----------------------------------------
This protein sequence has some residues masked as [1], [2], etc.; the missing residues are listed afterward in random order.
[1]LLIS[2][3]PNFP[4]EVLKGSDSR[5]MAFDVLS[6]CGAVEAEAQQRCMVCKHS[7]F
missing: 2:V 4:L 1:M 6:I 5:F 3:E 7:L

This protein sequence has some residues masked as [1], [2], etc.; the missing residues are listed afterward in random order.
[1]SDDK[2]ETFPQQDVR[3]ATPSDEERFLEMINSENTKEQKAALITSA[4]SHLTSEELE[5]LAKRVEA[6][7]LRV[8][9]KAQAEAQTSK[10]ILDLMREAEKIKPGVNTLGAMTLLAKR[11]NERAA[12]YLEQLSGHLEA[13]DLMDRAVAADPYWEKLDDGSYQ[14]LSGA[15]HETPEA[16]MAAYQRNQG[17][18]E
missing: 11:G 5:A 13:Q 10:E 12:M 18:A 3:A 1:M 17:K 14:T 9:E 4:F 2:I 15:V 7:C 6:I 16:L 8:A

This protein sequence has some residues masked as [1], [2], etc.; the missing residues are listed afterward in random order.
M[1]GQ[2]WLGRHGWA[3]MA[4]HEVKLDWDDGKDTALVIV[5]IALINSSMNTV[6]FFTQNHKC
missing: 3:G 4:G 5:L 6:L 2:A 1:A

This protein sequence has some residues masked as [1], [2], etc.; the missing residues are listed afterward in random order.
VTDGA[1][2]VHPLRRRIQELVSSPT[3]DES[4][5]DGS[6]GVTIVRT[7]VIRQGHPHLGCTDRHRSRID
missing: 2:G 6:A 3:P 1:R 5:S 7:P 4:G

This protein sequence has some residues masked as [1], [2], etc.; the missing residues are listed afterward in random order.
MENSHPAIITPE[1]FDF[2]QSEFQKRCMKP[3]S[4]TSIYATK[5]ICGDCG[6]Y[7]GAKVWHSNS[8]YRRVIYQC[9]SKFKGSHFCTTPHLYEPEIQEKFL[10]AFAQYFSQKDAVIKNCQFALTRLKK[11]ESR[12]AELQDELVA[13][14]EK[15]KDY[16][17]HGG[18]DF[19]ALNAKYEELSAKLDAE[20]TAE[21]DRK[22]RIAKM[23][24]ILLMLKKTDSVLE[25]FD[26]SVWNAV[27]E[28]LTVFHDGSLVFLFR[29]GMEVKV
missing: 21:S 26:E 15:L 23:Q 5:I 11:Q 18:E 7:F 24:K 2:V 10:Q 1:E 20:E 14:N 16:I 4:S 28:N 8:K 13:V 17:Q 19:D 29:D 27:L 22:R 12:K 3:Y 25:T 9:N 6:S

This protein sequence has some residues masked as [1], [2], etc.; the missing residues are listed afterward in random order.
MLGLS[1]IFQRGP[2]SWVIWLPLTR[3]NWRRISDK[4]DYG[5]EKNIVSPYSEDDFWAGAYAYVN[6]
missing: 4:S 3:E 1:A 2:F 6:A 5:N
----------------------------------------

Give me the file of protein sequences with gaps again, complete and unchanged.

This protein sequence has some residues masked as [1], [2], etc.; the missing residues are listed afterward in random order.
[1]LLIS[2][3]PNFP[4]EVLKGSDSR[5]MAFDVLS[6]CGAVEAEAQQRCMVCKHS[7]F
missing: 2:V 4:L 1:M 6:I 5:F 3:E 7:L

This protein sequence has some residues masked as [1], [2], etc.; the missing residues are listed afterward in random order.
[1]SDDK[2]ETFPQQDVR[3]ATPSDEERFLEMINSENTKEQKAALITSA[4]SHLTSEELE[5]LAKRVEA[6][7]LRV[8][9]KAQAEAQTSK[10]ILDLMREAEKIKPGVNTLGAMTLLAKR[11]NERAA[12]YLEQLSGHLEA[13]DLMDRAVAADPYWEKLDDGSYQ[14]LSGA[15]HETPEA[16]MAAYQRNQG[17][18]E
missing: 11:G 5:A 13:Q 10:E 12:M 18:A 3:A 1:M 17:K 14:T 9:E 4:F 2:I 15:V 7:C 6:I 16:L 8:A

This protein sequence has some residues masked as [1], [2], etc.; the missing residues are listed afterward in random order.
M[1]GQ[2]WLGRHGWA[3]MA[4]HEVKLDWDDGKDTALVIV[5]IALINSSMNTV[6]FFTQNHKC
missing: 3:G 4:G 5:L 6:L 2:A 1:A

This protein sequence has some residues masked as [1], [2], etc.; the missing residues are listed afterward in random order.
VTDGA[1][2]VHPLRRRIQELVSSPT[3]DES[4][5]DGS[6]GVTIVRT[7]VIRQGHPHLGCTDRHRSRID
missing: 2:G 6:A 3:P 1:R 5:S 7:P 4:G

This protein sequence has some residues masked as [1], [2], etc.; the missing residues are listed afterward in random order.
MENSHPAIITPE[1]FDF[2]QSEFQKRCMKP[3]S[4]TSIYATK[5]ICGDCG[6]Y[7]GAKVWHSNS[8]YRRVIYQC[9]SKFKGSHFCTTPHLYEPEIQEKFL[10]AFAQYFSQKDAVIKNCQFALTRLKK[11]ESR[12]AELQDELVA[13][14]EK[15]KDY[16][17]HGG[18]DF[19]ALNAKYEELSAKLDAE[20]TAE[21]DRK[22]RIAKM[23][24]ILLMLKKTDSVLE[25]FD[26]SVWNAV[27]E[28]LTVFHDGSLVFLFR[29]GMEVKV
missing: 21:S 26:E 15:L 23:Q 5:I 11:Q 18:E 7:F 24:K 2:V 10:Q 1:E 20:E 14:N 16:I 4:S 28:N 8:K 13:V 17:Q 19:D 29:D 27:L 22:R 12:K 3:Y 25:T 9:N 6:S

This protein sequence has some residues masked as [1], [2], etc.; the missing residues are listed afterward in random order.
MLGLS[1]IFQRGP[2]SWVIWLPLTR[3]NWRRISDK[4]DYG[5]EKNIVSPYSEDDFWAGAYAYVN[6]
missing: 4:S 3:E 1:A 2:F 6:A 5:N